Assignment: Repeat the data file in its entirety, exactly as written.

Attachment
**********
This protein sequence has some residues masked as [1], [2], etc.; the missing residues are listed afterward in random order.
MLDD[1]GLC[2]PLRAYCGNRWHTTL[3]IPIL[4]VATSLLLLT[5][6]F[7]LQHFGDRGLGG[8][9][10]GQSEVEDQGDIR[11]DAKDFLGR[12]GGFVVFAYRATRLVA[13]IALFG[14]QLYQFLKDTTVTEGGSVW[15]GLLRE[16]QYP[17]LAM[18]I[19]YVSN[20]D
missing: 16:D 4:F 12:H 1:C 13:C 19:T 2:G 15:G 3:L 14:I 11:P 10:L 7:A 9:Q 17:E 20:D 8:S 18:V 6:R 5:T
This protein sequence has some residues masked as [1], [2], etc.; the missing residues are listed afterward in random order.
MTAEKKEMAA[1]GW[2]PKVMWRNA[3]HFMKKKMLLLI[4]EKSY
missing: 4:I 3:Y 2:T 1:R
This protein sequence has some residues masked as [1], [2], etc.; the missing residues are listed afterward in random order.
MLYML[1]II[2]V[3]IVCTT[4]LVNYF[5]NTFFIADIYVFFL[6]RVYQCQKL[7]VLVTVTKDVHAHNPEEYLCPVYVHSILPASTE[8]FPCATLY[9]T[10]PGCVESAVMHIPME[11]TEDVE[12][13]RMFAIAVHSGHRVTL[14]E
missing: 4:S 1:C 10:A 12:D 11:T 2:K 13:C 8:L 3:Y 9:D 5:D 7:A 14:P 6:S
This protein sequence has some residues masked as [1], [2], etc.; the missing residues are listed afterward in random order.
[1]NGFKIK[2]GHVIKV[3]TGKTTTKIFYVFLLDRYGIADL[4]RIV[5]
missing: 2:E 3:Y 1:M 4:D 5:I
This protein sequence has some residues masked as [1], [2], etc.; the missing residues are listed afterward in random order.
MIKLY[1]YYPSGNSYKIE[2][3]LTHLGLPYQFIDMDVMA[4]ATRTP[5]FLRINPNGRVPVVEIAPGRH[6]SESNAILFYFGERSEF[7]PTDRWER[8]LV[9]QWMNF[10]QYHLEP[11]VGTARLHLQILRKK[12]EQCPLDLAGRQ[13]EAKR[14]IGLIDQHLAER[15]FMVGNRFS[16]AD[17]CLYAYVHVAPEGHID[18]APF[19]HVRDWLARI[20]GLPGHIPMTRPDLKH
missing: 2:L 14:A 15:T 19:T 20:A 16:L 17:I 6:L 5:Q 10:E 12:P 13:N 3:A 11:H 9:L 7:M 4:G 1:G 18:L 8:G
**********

This protein sequence has some residues masked as [1], [2], etc.; the missing residues are listed afterward in random order.
MLDD[1]GLC[2]PLRAYCGNRWHTTL[3]IPIL[4]VATSLLLLT[5][6]F[7]LQHFGDRGLGG[8][9][10]GQSEVEDQGDIR[11]DAKDFLGR[12]GGFVVFAYRATRLVA[13]IALFG[14]QLYQFLKDTTVTEGGSVW[15]GLLRE[16]QYP[17]LAM[18]I[19]YVSN[20]D
missing: 16:D 4:F 12:H 1:C 13:C 19:T 2:G 15:G 3:L 14:I 11:P 10:L 7:A 9:Q 17:E 20:D 8:S 18:V 6:R 5:T
This protein sequence has some residues masked as [1], [2], etc.; the missing residues are listed afterward in random order.
MTAEKKEMAA[1]GW[2]PKVMWRNA[3]HFMKKKMLLLI[4]EKSY
missing: 4:I 3:Y 2:T 1:R
This protein sequence has some residues masked as [1], [2], etc.; the missing residues are listed afterward in random order.
MLYML[1]II[2]V[3]IVCTT[4]LVNYF[5]NTFFIADIYVFFL[6]RVYQCQKL[7]VLVTVTKDVHAHNPEEYLCPVYVHSILPASTE[8]FPCATLY[9]T[10]PGCVESAVMHIPME[11]TEDVE[12][13]RMFAIAVHSGHRVTL[14]E
missing: 4:S 1:C 10:A 12:D 11:T 2:K 13:C 8:L 3:Y 9:D 5:D 7:A 14:P 6:S
This protein sequence has some residues masked as [1], [2], etc.; the missing residues are listed afterward in random order.
[1]NGFKIK[2]GHVIKV[3]TGKTTTKIFYVFLLDRYGIADL[4]RIV[5]
missing: 2:E 3:Y 1:M 4:D 5:I
This protein sequence has some residues masked as [1], [2], etc.; the missing residues are listed afterward in random order.
MIKLY[1]YYPSGNSYKIE[2][3]LTHLGLPYQFIDMDVMA[4]ATRTP[5]FLRINPNGRVPVVEIAPGRH[6]SESNAILFYFGERSEF[7]PTDRWER[8]LV[9]QWMNF[10]QYHLEP[11]VGTARLHLQILRKK[12]EQCPLDLAGRQ[13]EAKR[14]IGLIDQHLAER[15]FMVGNRFS[16]AD[17]CLYAYVHVAPEGHID[18]APF[19]HVRDWLARI[20]GLPGHIPMTRPDLKH
missing: 2:L 14:A 15:T 19:T 20:A 16:L 17:I 6:L 5:Q 10:E 12:P 13:N 3:A 11:H 9:L 7:M 4:G 1:G 18:L 8:G